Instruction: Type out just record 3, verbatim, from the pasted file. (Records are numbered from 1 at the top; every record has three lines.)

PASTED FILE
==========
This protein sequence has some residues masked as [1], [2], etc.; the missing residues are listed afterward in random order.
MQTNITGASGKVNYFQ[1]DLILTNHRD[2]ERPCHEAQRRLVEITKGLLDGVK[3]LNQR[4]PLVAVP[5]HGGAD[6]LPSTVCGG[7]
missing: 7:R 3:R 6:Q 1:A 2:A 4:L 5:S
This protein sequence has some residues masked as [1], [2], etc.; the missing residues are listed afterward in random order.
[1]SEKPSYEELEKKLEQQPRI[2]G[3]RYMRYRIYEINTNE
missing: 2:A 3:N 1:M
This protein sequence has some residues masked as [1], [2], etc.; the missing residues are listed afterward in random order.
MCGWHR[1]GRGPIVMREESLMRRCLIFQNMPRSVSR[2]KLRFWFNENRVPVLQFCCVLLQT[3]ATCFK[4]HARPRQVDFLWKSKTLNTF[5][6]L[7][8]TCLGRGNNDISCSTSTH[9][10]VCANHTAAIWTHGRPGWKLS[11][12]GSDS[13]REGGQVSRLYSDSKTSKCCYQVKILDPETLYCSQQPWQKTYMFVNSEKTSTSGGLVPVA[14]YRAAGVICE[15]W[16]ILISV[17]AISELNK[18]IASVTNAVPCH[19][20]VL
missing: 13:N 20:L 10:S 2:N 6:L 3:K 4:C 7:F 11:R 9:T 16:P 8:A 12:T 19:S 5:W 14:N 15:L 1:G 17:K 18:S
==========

This protein sequence has some residues masked as [1], [2], etc.; the missing residues are listed afterward in random order.
MCGWHR[1]GRGPIVMREESLMRRCLIFQNMPRSVSR[2]KLRFWFNENRVPVLQFCCVLLQT[3]ATCFK[4]HARPRQVDFLWKSKTLNTF[5][6]L[7][8]TCLGRGNNDISCSTSTH[9][10]VCANHTAAIWTHGRPGWKLS[11][12]GSDS[13]REGGQVSRLYSDSKTSKCCYQVKILDPETLYCSQQPWQKTYMFVNSEKTSTSGGLVPVA[14]YRAAGVICE[15]W[16]ILISV[17]AISELNK[18]IASVTNAVPCH[19][20]VL
missing: 13:N 20:L 10:S 2:N 6:L 3:K 4:C 7:F 11:R 9:T 16:P 8:A 12:T 19:S 5:W 14:N 15:L 1:G 17:K 18:S